Today, Francesco La Camera, Director-General of the Italian Ministry of Environment, Land and Sea signed a €5 million support agreement to ElectriFI – the EU flagship initiative to de-risk sustainable energy investments in developing countries.
Stefano Manservisi, the European Commission’s Director-General for International Cooperation and Development, welcomed the contribution and said: “I commend the Italian government’s commitment to help mobilise private sector investment in rural and underserved areas. All efforts count in order to reach the sustainable energy goals worldwide.”
The Italian support will focus on the Sahel Region and Sub-Saharan countries. This bilateral support adds to the EU Member States’ contribution through the EU budget. Italy is the second country after Sweden - with €5 million - that has provided an additional contribution to the initiative.
ElectriFI entered into operation during the second half of 2016 with a budget of €130 million for a 10-year period. Based on the current pipeline, expected results are 1.5 million direct and indirect connections or the equivalent of 7 million persons, with about 470 MW additional generation capacity and 430 GWh of electricity from renewable sources per year.
Partner countries can also decide to allocate some of the EU’s bilateral development budget to this initiative. By the end of 2018, four countries – Zambia, Benin, Côte d’Ivoire, Nigeria – and the Pacific region had decided to do so, adding €93 million to the ElectriFI budget.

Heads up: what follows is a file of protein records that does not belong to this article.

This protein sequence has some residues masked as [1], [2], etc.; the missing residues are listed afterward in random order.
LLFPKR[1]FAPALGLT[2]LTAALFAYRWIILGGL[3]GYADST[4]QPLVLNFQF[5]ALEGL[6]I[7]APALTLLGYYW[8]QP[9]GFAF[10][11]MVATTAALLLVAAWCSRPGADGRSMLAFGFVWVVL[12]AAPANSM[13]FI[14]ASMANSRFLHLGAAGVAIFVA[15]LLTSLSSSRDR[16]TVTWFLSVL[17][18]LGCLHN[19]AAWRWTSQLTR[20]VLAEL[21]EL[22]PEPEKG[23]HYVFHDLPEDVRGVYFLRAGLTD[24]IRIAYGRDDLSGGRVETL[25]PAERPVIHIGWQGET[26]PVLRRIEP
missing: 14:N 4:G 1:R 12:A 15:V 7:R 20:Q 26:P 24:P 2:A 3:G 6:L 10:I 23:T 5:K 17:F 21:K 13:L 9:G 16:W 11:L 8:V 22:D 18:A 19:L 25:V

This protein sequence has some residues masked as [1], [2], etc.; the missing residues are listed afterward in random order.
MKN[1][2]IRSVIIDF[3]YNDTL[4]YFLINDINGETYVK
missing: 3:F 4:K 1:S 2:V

A major investment barrier in access to energy in developing countries is the lack of access to seed, mid- and long-term capital. To address this challenge, the EU launched the Electrification Financing Initiative – ElectriFI at the 2015 United Nations Climate Change Conference in Paris.
This initiative aims at increasing access to affordable, reliable, sustainable and modern energy in developing countries by catalysing energy investments, including in rural and underserved areas. It does so by providing investment support to projects or businesses that have at least entered the active development stage but before traditional financial institutions come in. As such, it is an integral part of the EU External Investment Plan (EIP).
ElectriFI provides support to investors across a range of business models and provides funding primarily through risk capital. ElectriFI encourages the adoption of renewable energy, with an emphasis on decentralised energy solutions.